No good deed gets for­given

Fat­boy and the Danc­ing Ladies

The Weekend Australian - Review - - Books - Anne Susskind

MICHAEL Hol­man’s sec­ond in­stal­ment of a tragi­comic tril­ogy set in a fic­tional African coun­try called Kuwisha ir­ri­tates like his first, with lots of school­boy- variety jokes and hokey cliches about African su­per­sti­tions and pa­tro­n­is­ing English­men. Per­haps he in­tends it to be so. Hol­man, who for al­most 25 years was Africa correspondent and Africa ed­i­tor of Bri­tain’s Fi­nan­cial Times, is clearly in­tel­li­gent, and un­der­stands and feels strongly about Africa, where he grew up.

Per­haps this is the voice he cul­ti­vates, of a knowl­edge­able out­sider try­ing to im­press with in- jokes. Per­haps it is the only voice an ex­pat white per­son liv­ing in Lon­don for so long can adopt. Or per­haps it is the one his read­ers want to hear, the palat­able way to write about Africa — light, funny and plummy — so it is not too tragic a turn- off.

The novel cen­tres on big- hearted Char­ity, who runs Har­rods In­ter­na­tional Bar, a nightspot and home to a col­lec­tion of en­dear­ing but heart­break­ing, street- wise boys who run around with glue bot­tles dan­gling from their necks. They are mis­chievous but clever and loyal to each other, and they have big dreams in Kireba, which has re­placed Jo­han­nes­burg’s Soweto as the slum it is de rigueur for politi­cians and aid agency work­ers to have seen.

The main theme is in­ter­na­tional aid, the in­dus­try around it and the com­mu­ni­ca­tion gap be­tween Africa and its donors, both of whom seem to be tak­ing each other for a ride: the aid in­dus­try with its high- end con­fer­ences and four- wheel- drives, and the re­cip­i­ents who have de­vised a thou­sand ways to fool the for­eign­ers.

Over­all, Hol­man’s anal­y­sis is sharp and suc­cinct. Be­fore a con­fer­ence, a gov­ern­ment of­fi­cial holds court with aid agency del­e­gates, who lis­ten re­spect­fully and nod ap­prov­ingly as he be­rates them: First, your peo­ple came with the Bi­ble. A very, very good book. But when our fore­fa­thers looked up from read­ing, the set­tlers had oc­cu­pied their land. Then we fought for our in­de­pen­dence. But you peo­ple had not forgotten your magic. You gave us in­de­pen­dence. And when we looked up from our cel­e­bra­tions, we found that we had debt to your banks. Forty years af­ter in­de­pen­dence you gave us what you call debt re­lief. Too late! You call it com­merce, I call it ex­ploita­tion. In fact, it is what the Good Book calls usury. Hol­man’s cyn­i­cism can be amus­ing. Ge­of­frey Japer, a Bri­tish news­reader and colum­nist new to Africa, who views two other hacks squab­bling over whose turn it is to pay for char­ter air­line tick­ets, writes in a col­umn that his col­leagues are ‘‘ scrupu­lous to a fault’’, un­aware that they are pay­ing in lo­cal cur­rency pur­chased on the black mar­ket and will be re­im­bursed in pounds at a rate far out­weigh­ing the ini­tial cost. The more you spend on ex­penses, the more you make.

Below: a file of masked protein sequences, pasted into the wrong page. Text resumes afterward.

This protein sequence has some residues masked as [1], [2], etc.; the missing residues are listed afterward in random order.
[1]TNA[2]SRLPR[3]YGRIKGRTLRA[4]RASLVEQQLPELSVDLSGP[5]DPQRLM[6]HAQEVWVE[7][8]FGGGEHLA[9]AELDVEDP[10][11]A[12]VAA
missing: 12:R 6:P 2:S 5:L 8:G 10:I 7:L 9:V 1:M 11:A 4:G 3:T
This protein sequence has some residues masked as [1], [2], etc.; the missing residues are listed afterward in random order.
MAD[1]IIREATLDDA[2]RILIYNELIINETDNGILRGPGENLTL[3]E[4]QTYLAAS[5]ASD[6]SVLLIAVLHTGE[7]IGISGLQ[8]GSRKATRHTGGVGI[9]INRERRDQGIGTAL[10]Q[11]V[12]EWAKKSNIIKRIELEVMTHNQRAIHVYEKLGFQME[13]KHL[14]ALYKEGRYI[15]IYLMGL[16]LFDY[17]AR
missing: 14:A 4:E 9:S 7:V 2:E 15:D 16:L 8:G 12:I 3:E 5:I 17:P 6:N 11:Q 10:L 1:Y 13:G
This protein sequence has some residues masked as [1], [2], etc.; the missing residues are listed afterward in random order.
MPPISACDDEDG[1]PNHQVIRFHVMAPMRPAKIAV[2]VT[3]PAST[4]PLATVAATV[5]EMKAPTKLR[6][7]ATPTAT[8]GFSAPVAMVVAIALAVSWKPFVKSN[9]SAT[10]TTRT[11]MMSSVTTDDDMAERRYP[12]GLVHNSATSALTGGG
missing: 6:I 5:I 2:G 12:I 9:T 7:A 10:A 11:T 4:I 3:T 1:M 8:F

Japer, who is also an am­bas­sador for NoseAid, is in Kuwisha to pro­mote the ‘‘ debt­for- rhino pro­posal’’, in which the coun­try’s $ 6 bil­lion ex­ter­nal debt will be di­vided by its num­ber of rhi­nos, say 100, mak­ing each worth $ 6 mil­lion. Should the stock of rhi­nos de­crease, the coun­try will owe an­other rhino, or $ 6 mil­lion, but for each in­crease the donors will de­crease ex­ter­nal debt by a rhino or two and there will be more tourists, thus more for­eign ex­change and less poverty. A win- win sit­u­a­tion. If only real life could find such neat so­lu­tions. Anne Susskind is a Syd­ney lit­er­ary jour­nal­ist and reviewer.

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